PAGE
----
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NHTSA Calls for Recall of 67 Million Airbag Inflators Made by ARC

Écusson de coussin gonflable dans un véhicule Hyundai | Photo: D.Boshouwers
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Daniel Rufiange
At this time, ARC is rejecting the NHTSA's request, but the company is cooperating with the investigation

•    NHTSA is requiring a recall of 67 million potentially defective airbags.

•    A rupture of the inflator when the airbag is deploying could send metal fragments flying into the vehicle's occupants.

•    ARC's airbags are found in General Motors, Stellantis, Hyundai, Kia and BMW vehicles.

The NHTSA, the U.S. equivalent of Transport Canada caused quite stir this past Friday as it called for a recall of 67 million airbag inflators due to an identified safety problem.

To be clear, this airbag-related issue has no relation to the defective airbag inflators made by defunct Japanese manufacturer Takata. In this case, it involves a supplier by the name of ARC Automotive – which has, for now, rejected the U.S. regulatory agency's request.

The NHTSA says the inflators pose an unreasonable risk of death or injury.

And even though airbag ruptures involving its products are becoming more common, “ARC has not made a defect determination that would require a recall of this population,” NHTSA said in its letter to the Tennessee-based company. “Airbag inflators that project metal fragments into vehicle occupants, rather than properly inflating the attached air bag, create an unreasonable risk of death and injury.”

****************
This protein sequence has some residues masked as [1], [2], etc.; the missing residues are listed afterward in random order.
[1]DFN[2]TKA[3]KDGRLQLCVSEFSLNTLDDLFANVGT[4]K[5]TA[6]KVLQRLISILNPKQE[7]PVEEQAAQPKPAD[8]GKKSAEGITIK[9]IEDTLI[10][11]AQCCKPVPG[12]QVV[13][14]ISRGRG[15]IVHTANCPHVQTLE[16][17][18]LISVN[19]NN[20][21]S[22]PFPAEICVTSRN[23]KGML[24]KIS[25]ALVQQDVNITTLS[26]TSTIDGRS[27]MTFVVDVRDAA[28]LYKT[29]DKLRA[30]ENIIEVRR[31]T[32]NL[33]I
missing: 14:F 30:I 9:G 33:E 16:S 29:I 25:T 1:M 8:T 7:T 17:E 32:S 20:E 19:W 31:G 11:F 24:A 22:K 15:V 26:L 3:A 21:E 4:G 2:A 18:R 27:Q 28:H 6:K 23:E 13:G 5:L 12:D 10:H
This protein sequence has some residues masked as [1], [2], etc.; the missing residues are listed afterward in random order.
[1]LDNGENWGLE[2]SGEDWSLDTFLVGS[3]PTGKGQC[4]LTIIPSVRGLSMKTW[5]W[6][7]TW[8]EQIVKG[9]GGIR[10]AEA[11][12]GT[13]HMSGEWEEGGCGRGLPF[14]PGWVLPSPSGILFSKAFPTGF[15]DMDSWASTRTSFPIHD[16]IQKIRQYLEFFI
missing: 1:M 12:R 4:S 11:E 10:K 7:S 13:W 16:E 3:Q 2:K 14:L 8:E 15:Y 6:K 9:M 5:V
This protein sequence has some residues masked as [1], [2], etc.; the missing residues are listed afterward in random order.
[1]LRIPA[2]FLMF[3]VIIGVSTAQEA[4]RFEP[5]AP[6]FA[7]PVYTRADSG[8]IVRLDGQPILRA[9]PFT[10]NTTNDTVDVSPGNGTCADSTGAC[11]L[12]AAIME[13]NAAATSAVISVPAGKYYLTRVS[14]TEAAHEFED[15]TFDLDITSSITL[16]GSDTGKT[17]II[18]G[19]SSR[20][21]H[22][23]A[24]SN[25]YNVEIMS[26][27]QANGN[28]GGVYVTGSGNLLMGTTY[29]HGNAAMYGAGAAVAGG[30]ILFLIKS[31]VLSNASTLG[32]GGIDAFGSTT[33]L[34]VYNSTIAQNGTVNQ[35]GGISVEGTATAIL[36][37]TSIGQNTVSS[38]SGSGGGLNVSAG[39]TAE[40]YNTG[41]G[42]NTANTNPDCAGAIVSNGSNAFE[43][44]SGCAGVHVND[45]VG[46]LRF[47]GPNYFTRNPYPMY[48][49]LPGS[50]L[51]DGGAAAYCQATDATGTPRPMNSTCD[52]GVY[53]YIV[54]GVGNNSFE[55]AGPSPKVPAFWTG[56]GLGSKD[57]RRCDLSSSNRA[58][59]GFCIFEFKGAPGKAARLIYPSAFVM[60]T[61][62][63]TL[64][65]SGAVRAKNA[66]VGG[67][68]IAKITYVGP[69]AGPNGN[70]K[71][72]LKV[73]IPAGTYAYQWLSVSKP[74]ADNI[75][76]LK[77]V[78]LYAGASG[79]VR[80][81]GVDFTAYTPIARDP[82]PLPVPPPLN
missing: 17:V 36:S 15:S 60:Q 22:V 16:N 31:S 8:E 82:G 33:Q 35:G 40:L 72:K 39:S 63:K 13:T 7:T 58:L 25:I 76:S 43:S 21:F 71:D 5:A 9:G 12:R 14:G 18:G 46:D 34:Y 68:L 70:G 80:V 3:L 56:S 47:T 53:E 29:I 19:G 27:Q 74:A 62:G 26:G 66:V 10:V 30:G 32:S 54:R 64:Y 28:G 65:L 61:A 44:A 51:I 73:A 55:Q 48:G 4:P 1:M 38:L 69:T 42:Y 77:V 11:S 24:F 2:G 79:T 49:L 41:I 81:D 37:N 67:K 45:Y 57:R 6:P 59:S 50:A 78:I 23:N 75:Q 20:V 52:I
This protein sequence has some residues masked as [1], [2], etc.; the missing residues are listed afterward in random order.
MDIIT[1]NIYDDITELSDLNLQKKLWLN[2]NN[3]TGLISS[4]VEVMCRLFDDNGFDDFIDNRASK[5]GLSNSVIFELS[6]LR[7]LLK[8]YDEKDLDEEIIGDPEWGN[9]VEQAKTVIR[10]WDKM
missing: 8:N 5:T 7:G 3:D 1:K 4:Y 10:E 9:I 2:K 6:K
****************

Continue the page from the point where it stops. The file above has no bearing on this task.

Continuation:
ARC airbag inflators are found in vehicles from General Motors, Stellantis, BMW, Hyundai and Kia.

2017 Chevrolet Volt
2017 Chevrolet Volt | Photo: Chevrolet

A first GM recall
On Friday, GM agreed to recall nearly 1 million models equipped with the parts after a rupture in March resulted in a driver's facial injury. The recall affects 994,763 2014-2017 Buick Enclave, Chevrolet Traverse and GMC Acadia vehicles. Dealers will replace the driver airbag module.

The CRA rejected the NHTSA's tentative finding of a defect, stating that it was based on seven ruptures in the United States. The NHTSA “then asks ARC to prove a negative – that the 67 million inflators in this population are not defective.” Those inflators have been produced over an 18-year period. The company said it would continue to work with NHTSA and manufacturers to evaluate the failures.

In 2016, the NHTSA opened an investigation into more than eight million airbag inflators manufactured by ARC after a driver died in Canada in a Hyundai vehicle. The agency had originally opened an investigation in July 2015 following two reported injuries.

About 11 million of the inflators were actually manufactured by Delphi, which since been acquired by Autoliv ALV.N, under a licensing agreement with ARC. The rest of the 67 million inflators were manufactured by ARC itself. The manufacturer says there have been several programs to test inflators from scrapped models or other vehicles, but no failures have occurred during those tests.

The 67 million inflators were produced for the U.S. market on several production lines within different plants and were used by 12 manufacturers in dozens of models. "None of these manufacturers concluded that a systemic defect existed with the quantity of inflators," the ARC said.

NHTSA does point out that since January 2018, ARC has installed devices to detect problems directly on the production line. It is not aware of any failures or breaks with ARC inflators that have been produced since.

NHTSA has been closely studying airbag inflator failures for over 15 years.

Daniel Rufiange
Daniel Rufiange
Automotive expert
  • Over 17 years' experience as an automotive journalist
  • More than 75 test drives in the past year
  • Participation in over 250 new vehicle launches in the presence of the brand's technical specialists